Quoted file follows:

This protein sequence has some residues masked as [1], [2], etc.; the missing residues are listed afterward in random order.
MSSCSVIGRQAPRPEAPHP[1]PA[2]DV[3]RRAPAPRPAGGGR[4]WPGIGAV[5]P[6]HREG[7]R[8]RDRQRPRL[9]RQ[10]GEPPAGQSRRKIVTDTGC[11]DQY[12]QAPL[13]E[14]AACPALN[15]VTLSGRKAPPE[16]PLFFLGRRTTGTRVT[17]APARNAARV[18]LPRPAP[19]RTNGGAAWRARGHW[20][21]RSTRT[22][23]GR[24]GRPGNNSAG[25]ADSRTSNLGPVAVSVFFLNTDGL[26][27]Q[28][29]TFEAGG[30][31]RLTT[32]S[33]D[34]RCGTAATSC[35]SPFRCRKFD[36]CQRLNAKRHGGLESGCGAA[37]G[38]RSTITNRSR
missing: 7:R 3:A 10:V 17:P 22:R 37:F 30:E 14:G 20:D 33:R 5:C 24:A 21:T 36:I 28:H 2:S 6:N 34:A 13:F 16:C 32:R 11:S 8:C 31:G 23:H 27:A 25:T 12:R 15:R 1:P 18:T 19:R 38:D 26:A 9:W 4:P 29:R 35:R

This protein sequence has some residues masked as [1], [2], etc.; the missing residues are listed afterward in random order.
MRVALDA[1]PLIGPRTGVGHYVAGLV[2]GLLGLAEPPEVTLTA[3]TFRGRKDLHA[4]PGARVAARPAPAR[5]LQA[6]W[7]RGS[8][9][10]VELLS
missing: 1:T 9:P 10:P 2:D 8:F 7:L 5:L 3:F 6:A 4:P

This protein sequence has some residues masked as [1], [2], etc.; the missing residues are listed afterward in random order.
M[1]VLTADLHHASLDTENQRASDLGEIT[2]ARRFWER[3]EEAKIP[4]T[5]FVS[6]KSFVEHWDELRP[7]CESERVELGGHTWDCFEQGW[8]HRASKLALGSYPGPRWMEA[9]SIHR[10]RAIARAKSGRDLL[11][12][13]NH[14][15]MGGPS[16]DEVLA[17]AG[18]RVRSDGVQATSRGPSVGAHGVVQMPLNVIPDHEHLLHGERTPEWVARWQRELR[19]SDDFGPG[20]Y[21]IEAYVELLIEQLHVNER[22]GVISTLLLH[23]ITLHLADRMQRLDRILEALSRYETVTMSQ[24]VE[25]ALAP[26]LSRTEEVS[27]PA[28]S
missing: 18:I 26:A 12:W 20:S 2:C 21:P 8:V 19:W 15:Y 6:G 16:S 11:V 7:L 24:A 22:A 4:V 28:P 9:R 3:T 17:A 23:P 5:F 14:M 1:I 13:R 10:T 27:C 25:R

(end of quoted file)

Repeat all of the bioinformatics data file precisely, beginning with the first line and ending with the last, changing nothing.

This protein sequence has some residues masked as [1], [2], etc.; the missing residues are listed afterward in random order.
MSSCSVIGRQAPRPEAPHP[1]PA[2]DV[3]RRAPAPRPAGGGR[4]WPGIGAV[5]P[6]HREG[7]R[8]RDRQRPRL[9]RQ[10]GEPPAGQSRRKIVTDTGC[11]DQY[12]QAPL[13]E[14]AACPALN[15]VTLSGRKAPPE[16]PLFFLGRRTTGTRVT[17]APARNAARV[18]LPRPAP[19]RTNGGAAWRARGHW[20][21]RSTRT[22][23]GR[24]GRPGNNSAG[25]ADSRTSNLGPVAVSVFFLNTDGL[26][27]Q[28][29]TFEAGG[30][31]RLTT[32]S[33]D[34]RCGTAATSC[35]SPFRCRKFD[36]CQRLNAKRHGGLESGCGAA[37]G[38]RSTITNRSR
missing: 7:R 3:A 10:V 17:P 22:R 37:F 30:E 14:G 20:D 33:R 5:C 24:A 21:T 36:I 28:H 2:S 6:N 34:A 13:F 16:C 32:R 11:S 8:C 31:G 23:H 27:A 25:T 12:R 15:R 1:P 18:T 19:R 38:D 26:A 9:W 4:P 29:R 35:R

This protein sequence has some residues masked as [1], [2], etc.; the missing residues are listed afterward in random order.
MRVALDA[1]PLIGPRTGVGHYVAGLV[2]GLLGLAEPPEVTLTA[3]TFRGRKDLHA[4]PGARVAARPAPAR[5]LQA[6]W[7]RGS[8][9][10]VELLS
missing: 1:T 9:P 10:P 2:D 8:F 7:L 5:L 3:F 6:A 4:P

This protein sequence has some residues masked as [1], [2], etc.; the missing residues are listed afterward in random order.
M[1]VLTADLHHASLDTENQRASDLGEIT[2]ARRFWER[3]EEAKIP[4]T[5]FVS[6]KSFVEHWDELRP[7]CESERVELGGHTWDCFEQGW[8]HRASKLALGSYPGPRWMEA[9]SIHR[10]RAIARAKSGRDLL[11][12][13]NH[14][15]MGGPS[16]DEVLA[17]AG[18]RVRSDGVQATSRGPSVGAHGVVQMPLNVIPDHEHLLHGERTPEWVARWQRELR[19]SDDFGPG[20]Y[21]IEAYVELLIEQLHVNER[22]GVISTLLLH[23]ITLHLADRMQRLDRILEALSRYETVTMSQ[24]VE[25]ALAP[26]LSRTEEVS[27]PA[28]S
missing: 18:I 26:A 12:W 20:S 2:C 21:P 8:V 19:W 15:Y 6:G 16:S 11:V 7:L 24:A 22:A 4:V 28:P 9:R 3:T 17:A 23:P 5:F 14:M 1:I 13:R 10:T 27:C 25:R